Curtis's Botanical Magazine/Volume 54/2770 Banksia integrifolia
[ 2770 ]
Banksia integrifolia. Entire-leaved
Class and Order.
(Nat. Ord. - Proteaceæ)
Cal. quadripartitus (raro quadrifidus). Stamina apicibus
concavis laciniarum immersa. Squamulæ hypogynæ 4.
Ovarium biloculare, loculis monospermis. Folliculus bilo-
cularis, ligneus: Dissepimento libero, bifido. Amentum
flosculorum paribus tribracteatis. Br.
Specific Character and Synonyms.
Banksia integrifolia; foliis verticillatis oblongo-lanceola-
tis integris mucronatis: subtus venulis reticulantibus
conspicuis, folliculis tomentosis, caule arborea. Br.
Banksia integrifolia. Linn. Suppl. p. 127 Lam. Encycl.
v. 1. p. 369 Willd. Sp. Pl. v. 1. p. 535. "Cavan.
Annal. De Hist. Nat. v. 1. p. 229. Ic. 6. p. 30. t.546."
Pers. Syn. Pl. v. 1. p. 116. Brown in Linn. Trans.
v. 10. p. 206. Prod. p. 393. Ait. Hort. Kew. ed. 2.
v. 1. p. 215. Spreng. Syst. Veget. v. 1. p. 485. Gra-
ham in Jameson New Journ. of Sc. 1827, p. 174.
Banksia spicata. Gærtn. de Fruct. v. 1. p. 221. t. 48.
Banksia oleæfolia. Cav. Annal. de Hist. Nat. 1. p. 228. Ic.
p. 30. t. 545. et B. glauca. Cav. Annal. de Hist. Nat.
1. p. 230. Ic. 6. p. 31*. (fide Br.)
Descr. "Trunk erect. Bark dark and cracked. Branches,
at first, erect, ultimately spreading, covered with soft, yel-
lowish pubescence when young. Buds in whorls, but gene-
rally all, excepting one or two, abortive. Leaves petiolated,
subverticillated or scattered, ligulate, dry, stiff, undulated,
green and naked above, below, covered with white tomen-
tum, through which many small reticulated veins appear;
when young covered with yellow tomentum on both sides,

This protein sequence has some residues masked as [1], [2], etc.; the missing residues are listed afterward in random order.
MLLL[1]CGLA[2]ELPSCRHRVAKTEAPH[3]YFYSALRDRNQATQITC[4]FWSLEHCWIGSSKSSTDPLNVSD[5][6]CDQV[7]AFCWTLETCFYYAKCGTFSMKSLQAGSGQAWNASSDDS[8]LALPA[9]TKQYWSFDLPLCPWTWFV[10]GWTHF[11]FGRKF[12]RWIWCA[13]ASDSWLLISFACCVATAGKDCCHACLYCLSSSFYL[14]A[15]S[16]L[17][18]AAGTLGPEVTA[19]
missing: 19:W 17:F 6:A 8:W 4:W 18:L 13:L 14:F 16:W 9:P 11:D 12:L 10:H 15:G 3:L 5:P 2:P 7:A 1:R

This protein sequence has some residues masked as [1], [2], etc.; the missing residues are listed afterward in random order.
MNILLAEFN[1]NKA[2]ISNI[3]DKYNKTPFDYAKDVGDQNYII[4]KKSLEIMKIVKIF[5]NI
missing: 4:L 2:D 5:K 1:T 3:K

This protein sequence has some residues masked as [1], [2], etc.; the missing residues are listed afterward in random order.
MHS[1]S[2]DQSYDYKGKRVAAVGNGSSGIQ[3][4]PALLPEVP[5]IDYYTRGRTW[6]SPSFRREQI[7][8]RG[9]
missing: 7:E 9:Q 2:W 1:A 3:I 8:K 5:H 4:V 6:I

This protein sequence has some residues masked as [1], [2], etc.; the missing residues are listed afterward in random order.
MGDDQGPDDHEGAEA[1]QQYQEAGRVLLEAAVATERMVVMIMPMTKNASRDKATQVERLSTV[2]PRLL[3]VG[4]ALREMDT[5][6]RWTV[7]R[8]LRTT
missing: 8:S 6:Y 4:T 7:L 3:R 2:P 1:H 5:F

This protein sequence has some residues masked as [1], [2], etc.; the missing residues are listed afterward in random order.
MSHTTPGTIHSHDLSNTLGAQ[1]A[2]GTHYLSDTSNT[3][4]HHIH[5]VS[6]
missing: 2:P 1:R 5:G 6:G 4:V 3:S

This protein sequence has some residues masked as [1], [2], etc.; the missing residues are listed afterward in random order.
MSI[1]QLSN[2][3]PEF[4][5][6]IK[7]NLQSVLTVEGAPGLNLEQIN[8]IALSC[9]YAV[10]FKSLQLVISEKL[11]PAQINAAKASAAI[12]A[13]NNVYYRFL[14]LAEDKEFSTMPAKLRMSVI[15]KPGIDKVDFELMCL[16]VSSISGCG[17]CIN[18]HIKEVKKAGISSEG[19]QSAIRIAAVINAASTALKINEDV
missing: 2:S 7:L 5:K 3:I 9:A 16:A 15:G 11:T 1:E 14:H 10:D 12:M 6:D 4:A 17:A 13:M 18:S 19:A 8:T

sinuato-serrated, occasionally entire, serratures mucronate,
middle-rib prominent behind. Flowers terminal, head two
to three inches long, less than half the length of the leaves,
which are generally crowded at the base. Calyx silky.
We have a plant which has not yet flowered, but which
I can consider only a variety, that is more vigorous in its
growth; the trunk swollen into joints; the branches more
erect; the leaves more decidedly verticilled; more of them
entire, and many of them lanceolate, having evident nearly
transverse primary veins, the pubescence on the young
shoots being red-brown." Graham.
Introduced to our gardens, from the neigbourhood of
Port Jackson, in 1788, by Mr. Thomas Watson: but,
according to Hortus Kewensis, it does not appear to have
flowered when the second edition of that work was pub-
lished. Our drawing was made from a a fine plant which
flowered at the Edinburgh Botanic Garden, in May, 1827.
The seeds had been sent to Dr. Graham, in 1819, by Mr.
Fraser. Both from Dr. Graham and Mr. Brown's obser-
vations on the species, it seems to be liable to much varia-
tion: the latter gentleman indeed observes. "Species poly-
morpha, cui nimis affines sunt B. insularis et compar."
Fig. 1. Two Flowers, with their bracteæ. 2. Underside of a portion of
the leaf to shew the reticulations.--Magnified.